Have you ever heard a buzzing sound or a ringing that no one around you could hear?
Tinnitus, a hearing condition characterized by the perception of sounds like hissing, buzzing, or clicking in the ears, is experienced by more 15% of people in the United States. But this extremely common condition is also widely misunderstood.
“Most people don’t even know what tinnitus is until they experience it, so they may not be aware of the risk factors,” says Dr. Tricia Scaglione, Au.D., Director of the UHealth Tinnitus Program. “Also, many patients with tinnitus don’t realize that they can do something about it if they get it. They are often led to believe that they have to live with it. This is not the case.”
Loud noise may be the culprit
Many cases of tinnitus are the result of damage to the ears from exposure to loud noises. Usually, when people consider this risk, they are thinking about rock concerts, car races, and noises from power tools or firearms. The risks of tinnitus can arise in unexpected places, as well, Dr. Scaglione says.
“I’ve had more than one patient who began experiencing tinnitus after a bat mitzvah,” she says. “Other potential risks include loud house parties, nightclubs, and lawn and garden tools that you use for yard work.”
Dr. Scaglione says the best way to protect yourself in these situations is with the right hearing protection. For yard work, have a pair of hearing-protective earmuffs in your garage along with your other lawn and garden equipment. You can easily take foam earplugs along in your purse or pocket for concerts and clubs or visit an audiologist for custom earplugs that can better fit your ears or fill your specific needs.
When it comes to more everyday situations like family gatherings or celebrations, Dr. Brianna Kuzbyt, Au.D., audiologist, says the best approach is to have a plan.
“You should plan your hearing protection strategy just as you would plan to avoid other illnesses,” she says. “For example, if you’re in a room with loud noises or music, move as far away from the speakers as possible, or take a break occasionally to go to a quiet area in the building.”
The American Speech-Language-Hearing Association (ASHA) also says that many non-noise factors can put you at risk for tinnitus, as well.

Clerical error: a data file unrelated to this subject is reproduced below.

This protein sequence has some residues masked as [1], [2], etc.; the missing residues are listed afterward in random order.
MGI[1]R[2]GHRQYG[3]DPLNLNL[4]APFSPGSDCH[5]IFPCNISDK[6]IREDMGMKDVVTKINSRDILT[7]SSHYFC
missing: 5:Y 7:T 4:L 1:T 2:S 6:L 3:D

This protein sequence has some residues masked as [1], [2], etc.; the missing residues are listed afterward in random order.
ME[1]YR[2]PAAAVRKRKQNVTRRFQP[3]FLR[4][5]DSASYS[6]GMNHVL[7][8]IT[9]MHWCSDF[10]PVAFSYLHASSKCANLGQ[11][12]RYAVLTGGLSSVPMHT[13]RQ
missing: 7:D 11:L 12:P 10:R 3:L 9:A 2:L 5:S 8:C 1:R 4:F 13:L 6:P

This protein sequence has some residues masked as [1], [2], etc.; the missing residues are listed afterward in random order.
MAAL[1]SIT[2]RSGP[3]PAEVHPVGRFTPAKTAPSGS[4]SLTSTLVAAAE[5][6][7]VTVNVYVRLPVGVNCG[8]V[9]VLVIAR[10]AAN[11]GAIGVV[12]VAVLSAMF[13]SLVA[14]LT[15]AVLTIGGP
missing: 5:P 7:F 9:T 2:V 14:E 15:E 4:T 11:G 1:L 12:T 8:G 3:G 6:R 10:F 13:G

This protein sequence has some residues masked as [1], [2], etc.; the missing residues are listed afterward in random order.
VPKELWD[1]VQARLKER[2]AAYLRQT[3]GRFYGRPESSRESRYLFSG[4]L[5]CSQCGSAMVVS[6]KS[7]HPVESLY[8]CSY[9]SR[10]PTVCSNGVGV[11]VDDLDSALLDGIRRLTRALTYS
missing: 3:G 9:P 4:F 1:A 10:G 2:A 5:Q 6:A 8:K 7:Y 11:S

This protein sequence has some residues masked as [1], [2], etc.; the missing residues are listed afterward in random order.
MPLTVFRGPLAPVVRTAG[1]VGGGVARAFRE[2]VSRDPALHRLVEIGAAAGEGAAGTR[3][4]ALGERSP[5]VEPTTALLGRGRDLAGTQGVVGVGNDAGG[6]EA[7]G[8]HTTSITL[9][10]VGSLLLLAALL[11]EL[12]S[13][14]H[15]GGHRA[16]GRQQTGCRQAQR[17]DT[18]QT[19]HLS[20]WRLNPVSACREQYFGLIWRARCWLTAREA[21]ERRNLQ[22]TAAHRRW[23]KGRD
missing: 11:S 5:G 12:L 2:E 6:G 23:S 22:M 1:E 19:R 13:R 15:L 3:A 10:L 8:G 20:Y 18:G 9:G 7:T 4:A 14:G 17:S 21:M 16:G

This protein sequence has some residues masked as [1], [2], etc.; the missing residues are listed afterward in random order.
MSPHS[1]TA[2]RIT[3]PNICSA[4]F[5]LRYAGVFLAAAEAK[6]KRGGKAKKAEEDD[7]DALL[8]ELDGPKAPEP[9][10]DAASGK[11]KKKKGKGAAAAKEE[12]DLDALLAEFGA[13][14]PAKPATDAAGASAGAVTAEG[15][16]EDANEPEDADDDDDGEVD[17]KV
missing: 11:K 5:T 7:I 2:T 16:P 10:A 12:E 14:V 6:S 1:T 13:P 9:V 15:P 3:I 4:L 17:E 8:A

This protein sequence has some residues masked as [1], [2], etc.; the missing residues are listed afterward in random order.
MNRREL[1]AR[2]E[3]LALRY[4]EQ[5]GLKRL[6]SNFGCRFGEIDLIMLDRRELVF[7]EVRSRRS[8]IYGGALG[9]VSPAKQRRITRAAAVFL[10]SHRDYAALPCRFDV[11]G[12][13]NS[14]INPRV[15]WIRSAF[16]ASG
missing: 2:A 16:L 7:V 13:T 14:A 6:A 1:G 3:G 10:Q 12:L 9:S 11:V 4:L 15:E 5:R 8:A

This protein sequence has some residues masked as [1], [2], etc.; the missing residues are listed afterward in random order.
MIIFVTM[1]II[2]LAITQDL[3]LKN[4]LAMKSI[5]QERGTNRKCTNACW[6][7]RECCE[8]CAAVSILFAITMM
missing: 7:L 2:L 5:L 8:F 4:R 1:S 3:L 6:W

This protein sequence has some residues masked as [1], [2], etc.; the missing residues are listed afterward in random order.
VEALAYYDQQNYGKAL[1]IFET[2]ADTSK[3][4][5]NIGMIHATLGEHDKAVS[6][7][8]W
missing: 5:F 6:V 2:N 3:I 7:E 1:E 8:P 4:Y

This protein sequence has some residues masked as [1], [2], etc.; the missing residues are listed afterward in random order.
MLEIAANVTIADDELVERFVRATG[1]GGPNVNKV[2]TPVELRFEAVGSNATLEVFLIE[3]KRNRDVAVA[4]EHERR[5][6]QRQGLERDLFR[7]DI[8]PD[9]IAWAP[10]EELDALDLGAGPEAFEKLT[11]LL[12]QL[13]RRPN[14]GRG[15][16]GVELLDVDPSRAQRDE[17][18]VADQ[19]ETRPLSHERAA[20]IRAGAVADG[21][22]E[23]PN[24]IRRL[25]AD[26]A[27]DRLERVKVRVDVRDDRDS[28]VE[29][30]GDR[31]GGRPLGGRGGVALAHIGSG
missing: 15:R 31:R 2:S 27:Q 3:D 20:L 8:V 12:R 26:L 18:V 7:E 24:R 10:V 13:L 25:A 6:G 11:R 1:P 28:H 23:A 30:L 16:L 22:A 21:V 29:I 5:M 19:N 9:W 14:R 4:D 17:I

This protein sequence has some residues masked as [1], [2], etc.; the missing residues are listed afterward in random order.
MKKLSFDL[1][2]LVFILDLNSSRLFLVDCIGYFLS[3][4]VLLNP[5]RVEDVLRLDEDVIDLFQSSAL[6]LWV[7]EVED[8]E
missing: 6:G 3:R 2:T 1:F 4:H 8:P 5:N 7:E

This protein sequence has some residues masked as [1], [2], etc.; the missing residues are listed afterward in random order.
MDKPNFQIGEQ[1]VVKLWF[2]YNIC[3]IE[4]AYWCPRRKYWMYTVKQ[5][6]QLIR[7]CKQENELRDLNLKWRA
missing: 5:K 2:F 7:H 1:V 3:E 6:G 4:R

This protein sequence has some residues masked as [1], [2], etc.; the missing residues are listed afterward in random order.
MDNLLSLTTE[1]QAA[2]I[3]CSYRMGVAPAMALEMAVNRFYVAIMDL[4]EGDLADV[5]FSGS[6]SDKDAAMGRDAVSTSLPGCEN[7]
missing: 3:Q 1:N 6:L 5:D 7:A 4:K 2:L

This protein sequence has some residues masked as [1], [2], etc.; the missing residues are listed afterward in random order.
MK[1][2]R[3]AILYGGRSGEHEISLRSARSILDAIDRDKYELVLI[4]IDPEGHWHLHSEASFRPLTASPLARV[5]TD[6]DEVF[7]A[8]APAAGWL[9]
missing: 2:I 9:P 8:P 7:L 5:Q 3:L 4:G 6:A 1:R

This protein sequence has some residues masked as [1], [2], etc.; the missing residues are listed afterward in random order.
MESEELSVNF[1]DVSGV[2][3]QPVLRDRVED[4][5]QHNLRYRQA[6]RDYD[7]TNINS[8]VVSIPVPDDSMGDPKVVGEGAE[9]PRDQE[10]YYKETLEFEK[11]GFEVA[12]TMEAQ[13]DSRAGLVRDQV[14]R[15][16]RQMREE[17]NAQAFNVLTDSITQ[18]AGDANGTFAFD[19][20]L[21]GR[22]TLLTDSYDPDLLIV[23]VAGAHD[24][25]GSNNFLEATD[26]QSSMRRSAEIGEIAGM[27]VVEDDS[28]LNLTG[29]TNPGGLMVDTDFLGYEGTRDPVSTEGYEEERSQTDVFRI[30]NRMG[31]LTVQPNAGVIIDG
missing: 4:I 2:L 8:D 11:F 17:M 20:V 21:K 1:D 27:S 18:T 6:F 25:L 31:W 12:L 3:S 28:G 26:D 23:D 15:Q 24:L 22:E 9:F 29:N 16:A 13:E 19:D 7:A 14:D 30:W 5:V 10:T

- High blood pressure
- Head injuries
- Ear wax
- Certain medications or medical conditions
There are treatments for tinnitus
Some think that once you have tinnitus, there’s nothing you can do about it. This is not true, the doctors say. There are several management options that can make life easier for individuals with tinnitus.
“Tinnitus education can help demystify the condition and help people manage it better,” says Dr. Scaglione. “Sound enrichment can be helpful — many different options are available from simple tabletop devices to devices that you wear directly on your ears. There are even sound apps for your phone that help to distract from the tinnitus and can also help with managing stress, which is often a tinnitus trigger.”
It’s essential to see a doctor who is familiar with tinnitus and can provide the right treatment strategies, says Dr. Kuzbyt. If your doctor doesn’t have a lot of experience with tinnitus, you can ask for a referral to an audiologist. Even then, she says that you may want to do your homework and see if someone at the audiologist’s office is a tinnitus specialist.
If left untreated, bothersome tinnitus can have mental health implications for many patients and can even lead to social withdrawal and depression. That’s why education and treatment are so crucial.
With the right care, tinnitus can be managed. See your health care provider if you notice any signs and symptoms.
Wyatt Myers is a contributing writer for UMiami Health News.
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